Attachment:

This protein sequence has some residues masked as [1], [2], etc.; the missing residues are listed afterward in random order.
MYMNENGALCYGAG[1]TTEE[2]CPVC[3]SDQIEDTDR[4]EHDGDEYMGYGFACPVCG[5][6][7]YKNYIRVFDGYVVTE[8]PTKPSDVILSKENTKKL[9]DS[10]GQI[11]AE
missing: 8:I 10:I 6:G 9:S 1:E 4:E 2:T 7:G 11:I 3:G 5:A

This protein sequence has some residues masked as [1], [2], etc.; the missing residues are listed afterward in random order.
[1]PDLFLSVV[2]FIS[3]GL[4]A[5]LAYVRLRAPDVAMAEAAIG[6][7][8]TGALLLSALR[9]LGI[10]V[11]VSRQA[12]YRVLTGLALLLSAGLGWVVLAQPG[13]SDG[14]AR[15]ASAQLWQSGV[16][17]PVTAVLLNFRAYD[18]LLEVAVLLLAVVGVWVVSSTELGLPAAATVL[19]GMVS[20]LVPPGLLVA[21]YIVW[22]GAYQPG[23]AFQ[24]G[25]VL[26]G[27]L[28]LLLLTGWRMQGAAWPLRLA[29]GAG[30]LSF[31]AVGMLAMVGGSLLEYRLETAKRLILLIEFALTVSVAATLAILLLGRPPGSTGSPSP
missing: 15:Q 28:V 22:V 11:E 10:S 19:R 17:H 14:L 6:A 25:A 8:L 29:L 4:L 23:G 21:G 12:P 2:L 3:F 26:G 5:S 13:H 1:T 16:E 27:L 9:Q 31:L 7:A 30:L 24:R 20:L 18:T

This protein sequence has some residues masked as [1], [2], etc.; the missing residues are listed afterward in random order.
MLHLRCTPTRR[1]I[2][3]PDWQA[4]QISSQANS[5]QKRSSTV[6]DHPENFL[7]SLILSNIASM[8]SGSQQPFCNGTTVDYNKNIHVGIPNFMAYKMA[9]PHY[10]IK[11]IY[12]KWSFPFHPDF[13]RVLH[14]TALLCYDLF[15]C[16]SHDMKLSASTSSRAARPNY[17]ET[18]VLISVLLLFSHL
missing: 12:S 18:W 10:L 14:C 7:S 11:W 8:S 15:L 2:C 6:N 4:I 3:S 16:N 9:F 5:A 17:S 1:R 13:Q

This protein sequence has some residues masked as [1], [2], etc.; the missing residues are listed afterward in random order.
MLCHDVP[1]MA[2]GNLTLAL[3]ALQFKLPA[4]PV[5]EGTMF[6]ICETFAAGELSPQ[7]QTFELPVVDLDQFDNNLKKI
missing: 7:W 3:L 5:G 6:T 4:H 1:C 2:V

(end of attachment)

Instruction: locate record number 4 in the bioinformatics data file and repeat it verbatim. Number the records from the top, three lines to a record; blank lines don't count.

This protein sequence has some residues masked as [1], [2], etc.; the missing residues are listed afterward in random order.
MLCHDVP[1]MA[2]GNLTLAL[3]ALQFKLPA[4]PV[5]EGTMF[6]ICETFAAGELSPQ[7]QTFELPVVDLDQFDNNLKKI
missing: 7:W 3:L 5:G 6:T 4:H 1:C 2:V